Human zinc-fingers and homeoboxes (ZHX) 1, a transcriptional repressor, was originally cloned as an interacting protein with the activation domain of the A subunit of nuclear factor-Y (NF-YA). As the first step in investigating the mechanism by which ZHX1 acts as a transcriptional repressor, we conducted a search of ZHX1-interacting proteins using a yeast two-hybrid system. Nuclear proteins such as ZHX1, transcriptional co-factors and DNA-binding proteins, zyxin, androgen-induced aldose reductase and eleven-nineteen lysine-rich leukaemia gene, as well as some unknown proteins, were cloned. Molecular cloning and determination of the nucleotide sequence of the full-length cDNA encoding a novel protein revealed that it consists of 956 amino acid residues and contains two zinc-finger (Znf) motifs and five homeodomains (HDs) as well as ZHX1. We concluded that the protein forms the ZHX family with ZHX1 and denoted it ZHX3. ZHX3 not only dimerizes with both ZHX1 and ZHX3, but also interacts with the activation domain of the NF-YA. Further analysis revealed that ZHX3 is a ubiquitous transcriptional repressor that is localized in nuclei and functions as a dimer. Lastly, the dimerization domain, the interaction domain with NF-YA, and the repressor domain are mapped to a region including the HD1 region, and two nuclear localization signals are mapped to the N-terminal through Znf1 and the HD2 region, respectively.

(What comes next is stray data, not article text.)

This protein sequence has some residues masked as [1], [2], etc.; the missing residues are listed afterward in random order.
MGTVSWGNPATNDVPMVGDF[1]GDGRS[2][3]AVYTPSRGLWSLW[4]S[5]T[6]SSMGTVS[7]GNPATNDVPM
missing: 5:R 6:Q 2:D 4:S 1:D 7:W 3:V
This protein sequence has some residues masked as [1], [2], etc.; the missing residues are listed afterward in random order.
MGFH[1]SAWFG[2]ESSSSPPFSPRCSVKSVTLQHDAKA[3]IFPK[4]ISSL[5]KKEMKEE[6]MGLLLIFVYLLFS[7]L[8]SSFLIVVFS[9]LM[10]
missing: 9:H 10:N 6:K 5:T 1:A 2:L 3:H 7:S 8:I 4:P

- cDNA cloning
- nuclear localization
- transcriptional repressor
- two-hybrid system
- zinc-fingers and homeoboxes (ZHX) family
Abbreviations used: NF-Y, nuclear factor-Y; PKM, pyruvate kinase M; AD, activation domain; ZHX, zinc-fingers and homeoboxes; Znf, zinc finger; HD, homeodomain; DBD, DNA-binding domain; RACE, rapid amplification of cDNA ends; GST, glutathione S-transferase; GFP, green fluorescent protein; ATF, activating transcription factor; ATF-IP, ATF-interacting protein; NLS, nuclear-localization signal; P/CAF, p300/cAMP response element-binding protein-binding protein-associated factor.
- The Biochemical Society, London ©2003